Civil Guard seizes stuffed lion Spanish woman was selling online for €6,000

Investigators were surprised by the mounted endangered species, which is in a raised attack position with claws and teeth bared

The stuffed lion seized by the Civil Guard.
The stuffed lion seized by the Civil Guard.

The Spanish Civil Guard has seized a stuffed lion in Castelldefels in Barcelona that a woman had tried to sell online for €6,000. The ad, posted on the classified site, was seen by officers from the Civil Guard’s Nature Protection Service (Seprona) in Malaga, who alerted their colleagues in Barcelona. These officers then organized a meeting with the woman and discovered that she did indeed have a stuffed lion – positioned in attack mode with its claws out and teeth baring – tucked away inside her home.

On August 3, investigators verified whether the lion was a real specimen, concluding that it was indeed a male African lion, and was “in perfect condition,” according to a press release. The animal had been “naturalized by taxidermy” and “placed on a cardboard base,” it added.

In the 1980s and 1990s, taxidermists made the animals look more fierce but this practice was banned Civil Guard sources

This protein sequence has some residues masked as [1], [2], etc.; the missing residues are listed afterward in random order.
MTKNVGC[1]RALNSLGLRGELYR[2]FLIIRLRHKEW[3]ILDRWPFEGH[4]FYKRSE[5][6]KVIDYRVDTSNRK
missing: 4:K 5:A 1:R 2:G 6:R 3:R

“From the side it doesn’t look very real, but when you see it, with its head and teeth, you know it’s authentic,” said sources from Seprona.

So how did a lion from Africa get to Castelldefels? The woman told the Civil Guard that her late father-in-law had killed the animal on a hunting trip to Namibia in the 1990s. He brought the animal to Spain and kept it in a storage room. The lion remained there until it was passed on to the woman, who decided to sell it on the classified website for €5,995. She does not have any documentation to prove that the animal was killed legally, nor does she know the exact date or location of the hunt.

Although lots of different kinds of stuffed animals are sold online, it is not common to find lions, which are a protected endangered species. “Much less, an entire body,” added Seprona sources. The Civil Guard officers were also surprised by the animal’s “charging position.” “Before, in the 1980s and 1990s, taxidermists made the animals look more fierce but this practice was banned. They have to be in a more normal position,” the sources explained.

The Civil Guard has opened an investigation into the alleged wildlife crime for the possession and trade of an endangered species and passed the case on to prosecutors. In the meantime, the stuffed lion has been temporarily placed in the Castle of the Three Dragons, the headquarters of Barcelona’s Museum of Natural Sciences.

English version by Melissa Kitson.


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